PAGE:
As competition heats up in the streaming industry, a relaxed Gary Wang insists Tudou will thrive
Gary Wang comes across as more like a professional game player than his major role as the founder and chief executive of Tudou.com, one of China's largest online video websites.
Even when his company endured a government-led online crackdown on copyrighted video content last year and had to face a group of new giant competitors such as CCTV and Baidu, the 36-year-old chief executive still maintained his calm and confidence rather than submitting to worry or panic, something many had expected.
Gary Wang, founder and CEO of Tudou.com, describes himself as a "world citizen", having studied in the United States and France. PROVIDED TO CHINA DAILY
Wang dropped out from China's rigid education system in the 1990s, but later managed to get his bachelor, master and MBA degrees at the world's best educational institutions. He enjoys hiking and reading and describes himself as a "world citizen". He is also the author of a popular Chinese fiction book that some believe to have described his early days of studying in the United States and France.
As a man who comfortably mixes his work and free time, Wang is happy dealing with business emails while camping during a hike and allows flexible working hour for his employees. As an interviewee he is relaxed to the point of resting his legs on the office table while excitably discussing his favorite books.
Surprisingly, these characteristics, regarded by some as perhaps conceited and arrogant, helped Wang win approval from many investors, one of whom once said he felt "assured" by Wang's attitude towards work and life.
"Doing business is like playing games: You grow up by passing each level and fight with bigger bosses each time," Wang said, sitting in his office in Beijing soon after CCTV and Baidu announced they were establishing their own video websites. "I believe we can survive and thrive."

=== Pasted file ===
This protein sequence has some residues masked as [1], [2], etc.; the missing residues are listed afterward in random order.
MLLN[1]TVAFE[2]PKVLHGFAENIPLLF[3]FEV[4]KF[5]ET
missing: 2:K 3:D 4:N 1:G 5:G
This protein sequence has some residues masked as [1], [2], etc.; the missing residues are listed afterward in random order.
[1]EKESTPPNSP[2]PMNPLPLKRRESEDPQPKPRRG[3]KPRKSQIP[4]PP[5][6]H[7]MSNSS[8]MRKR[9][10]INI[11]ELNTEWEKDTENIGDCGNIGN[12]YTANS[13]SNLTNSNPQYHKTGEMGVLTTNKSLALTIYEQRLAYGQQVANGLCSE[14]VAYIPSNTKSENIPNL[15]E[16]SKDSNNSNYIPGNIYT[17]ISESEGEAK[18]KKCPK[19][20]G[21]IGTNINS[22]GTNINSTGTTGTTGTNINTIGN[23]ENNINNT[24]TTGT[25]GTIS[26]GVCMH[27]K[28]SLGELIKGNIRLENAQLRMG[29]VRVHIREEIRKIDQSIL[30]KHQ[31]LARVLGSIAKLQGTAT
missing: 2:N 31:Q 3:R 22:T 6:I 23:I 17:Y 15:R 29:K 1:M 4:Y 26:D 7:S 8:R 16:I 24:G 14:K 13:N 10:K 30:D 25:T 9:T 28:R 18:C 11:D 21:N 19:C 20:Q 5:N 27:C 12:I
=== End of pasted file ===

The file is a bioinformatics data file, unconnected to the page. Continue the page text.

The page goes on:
Although looking at ease, Wang admits that now may be the most difficult time business-wise since he first developed Tudou.com in April 2005. It was one of the first video websites perhaps in the world, considering that YouTube.com was established in Feb 2005.
During the past three months, at least three of China's largest State-owned media groups (CCTV, Hunan Satellite TV and Shanghai Media Group) as well as two domestic Internet giants (Baidu and Shanda) announced plans to establish their own video websites.
Wang's company, backed by foreign venture capital, hasn't yet made a profit so the sudden direct competition from businesses with regulatory and investment advantages was not particularly welcome.
According to figures from research firm Analysys International, the revenue of China's online video market reached 199 million yuan ($29 million) in the fourth quarter of last year, an increase of 96.2 percent compared with the same period of 2008. Major players including Youku.com, Ku6.com and Tudou.com have all announced that their revenues have seen rapid growth and will be able to balance their books in the next couple of years.
However, the global financial crisis in 2008 led to many video websites in China losing investment from foreign venture capital firms. A government-led Internet crackdown launched last year also led to the shutdown of hundreds of Chinese video websites.
"The success of Hulu in the US emboldened Chinese companies and media groups regarding this business model's huge potential," said Edward Yu, chief executive officer of Analysys International. Yu said websites such as Youku.com and Tudou.com have long been accused of offering pirated content uploaded by their users and may need to shift their focus to specific market sectors such as entertainment programming or user-generated content.
Hulu is jointly owned by NBC Universal, Fox Entertainment Group and ABC Inc and allows viewers to stream TV shows over the net free of charge in the US. The website has won over users as well as advertisers from YouTube since its debut in 2007.